You finished your applications, wrote your admissions essays, and are now looking for scholarships. You are well on your way to becoming a student at your first choice university.
Or are you? Before pressing send and taking it easy the rest of your senior year of high school, let me suggest that you take a quick review of all your social media accounts, and take stock of your general Internet presence.
Each year, more and more colleges are checking up on the social media of their applicants. In fact, the other day a New York Times article came up in my Facebook feed called, "They Loved Your G.P.A. Then They Saw Your Tweets." It's a quick read, but I think you'll be surprised to learn that how you behave and what you post online does have an impact on whether or not you get accepted.
Who knows - maybe it'll come down to you and one other applicant, and the admissions office will need a tie-breaker. Will it be the candidate with the provocative selfie pic, or the one standing in front of a beautiful piece of artwork at the MOMA? Plus, it's just smart to do an occasional check on what information about you is available online. You'd be surprised to see how easy it is to find personal information about yourself.
Download your own copy of the Socal Media Checklist
1. Do a Google search of yourself on your own computer. This is no doubt the easiest way to see what type of information is available about you online. Any public social media accounts will likely come up in the search results as well, so make sure you take note of any offending tweets, Instagram comments, or Facebook posts
- If you find any offending material, go to your own profile or social media account and do your best to delete it.
- Remember, Google is just a catalog of what's available online, so in order to get something deleted from a search, you have to go to the original source and delete the offending material.
2. Did you also do a Google Image search? Any photos that are public and tagged with your name are fair game here. If you find any photos that you don't want public, you need to remove them from the original source. That means, go directly to your Facebook, Twitter, and Instagram accounts and delete the pictures
- It takes a while for search engines like Google to update their results, so don't expect your information or images to disappear right away. Even if you do remove offending material, the page can still be cached.
- Your best strategy: Avoid photographic and digital evidence of you doing or saying something that you wouldn't want your parents or future boss to see.
3. Make sure all your profiles are set to private.
This is self-explanatory. Do your best to impose the strictest viewing options on all of your social media. This won't necessarily stop information from getting out there, but it will make it difficult for the casual looker to access anything more than your name, profile picture, and basic info.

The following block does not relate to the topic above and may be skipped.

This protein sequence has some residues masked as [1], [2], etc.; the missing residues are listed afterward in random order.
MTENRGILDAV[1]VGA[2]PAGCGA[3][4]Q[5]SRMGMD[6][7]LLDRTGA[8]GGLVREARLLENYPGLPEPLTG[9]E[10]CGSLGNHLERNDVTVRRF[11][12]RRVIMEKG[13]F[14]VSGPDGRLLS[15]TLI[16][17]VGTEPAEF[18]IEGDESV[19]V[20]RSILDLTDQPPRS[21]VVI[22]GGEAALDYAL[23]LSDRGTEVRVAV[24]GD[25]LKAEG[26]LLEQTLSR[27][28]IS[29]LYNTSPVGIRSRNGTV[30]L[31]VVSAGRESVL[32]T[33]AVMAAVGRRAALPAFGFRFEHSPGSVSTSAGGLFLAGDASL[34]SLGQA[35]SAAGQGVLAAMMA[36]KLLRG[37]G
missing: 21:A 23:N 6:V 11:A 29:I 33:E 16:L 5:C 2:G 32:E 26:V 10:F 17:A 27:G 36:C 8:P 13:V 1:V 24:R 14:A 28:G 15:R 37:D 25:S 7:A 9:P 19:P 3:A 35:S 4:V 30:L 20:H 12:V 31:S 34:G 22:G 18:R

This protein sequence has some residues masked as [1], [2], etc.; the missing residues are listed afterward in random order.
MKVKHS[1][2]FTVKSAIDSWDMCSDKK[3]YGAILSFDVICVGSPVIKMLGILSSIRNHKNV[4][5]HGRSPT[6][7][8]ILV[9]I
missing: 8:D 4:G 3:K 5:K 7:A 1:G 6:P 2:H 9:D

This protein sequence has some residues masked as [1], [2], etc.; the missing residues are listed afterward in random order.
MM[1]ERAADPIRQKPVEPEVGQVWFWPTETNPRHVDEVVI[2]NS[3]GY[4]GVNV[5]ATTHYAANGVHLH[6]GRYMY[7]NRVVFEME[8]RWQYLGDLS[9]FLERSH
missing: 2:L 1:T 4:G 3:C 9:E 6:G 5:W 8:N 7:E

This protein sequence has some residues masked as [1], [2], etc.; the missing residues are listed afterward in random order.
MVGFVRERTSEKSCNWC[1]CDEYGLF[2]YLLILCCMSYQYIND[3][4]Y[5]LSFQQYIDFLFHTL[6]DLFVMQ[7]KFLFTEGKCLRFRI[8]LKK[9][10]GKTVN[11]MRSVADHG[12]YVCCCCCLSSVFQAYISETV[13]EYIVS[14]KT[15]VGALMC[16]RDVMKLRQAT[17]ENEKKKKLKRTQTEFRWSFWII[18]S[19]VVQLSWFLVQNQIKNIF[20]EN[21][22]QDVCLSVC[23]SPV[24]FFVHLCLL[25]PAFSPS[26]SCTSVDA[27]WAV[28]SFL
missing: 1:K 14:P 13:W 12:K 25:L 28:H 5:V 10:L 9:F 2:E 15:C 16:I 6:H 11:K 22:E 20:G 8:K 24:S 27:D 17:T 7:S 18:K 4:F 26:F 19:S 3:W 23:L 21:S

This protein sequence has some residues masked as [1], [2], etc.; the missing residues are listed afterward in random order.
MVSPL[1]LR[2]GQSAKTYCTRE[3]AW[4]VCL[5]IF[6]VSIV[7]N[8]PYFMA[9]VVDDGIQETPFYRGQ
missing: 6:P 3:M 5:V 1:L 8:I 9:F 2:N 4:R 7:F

4. Use a fun and appropriate profile picture.
Use a picture of you doing what you love (playing sports, singing, dancing, camping, reading, etc.), and not doing something embarrassing, inappropriate, or dangerous. Ask yourself this: If the college admissions committee could only see your profile picture before deciding whether or not to accept you (probably not going to happen, but you never know), would they want you on their campus based on what they can see?
5. Consider not using your first and last name.
This is common practice among many, particularly those looking for jobs or applying to school. Using your first and last name when opening up a social media account makes it really easy to find you in a search, but if you use a variation of your name (First Name Last Initial / First Name Middle Name / Nickname Last Name), you are still accessible to those who know you while making it difficult for people you aren't close with find you in a search.
6. Extra Credit: Do a Google search of yourself on a different computer.
Our personal computers know us better than we know ourselves. The search results we get on our devices will actually differ from those you'd get on another device because our search histories are logged. It's creepy. What that means is that doing a Google search on yourself on your own computer will likely give you different results than if you do the same search on a friend or family member's computer. To be really thorough, log onto a school or library computer and do a search.
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Here's some other resources that you might be interested in that'll help you with your college admissions essays.
Best of luck to you in your college search!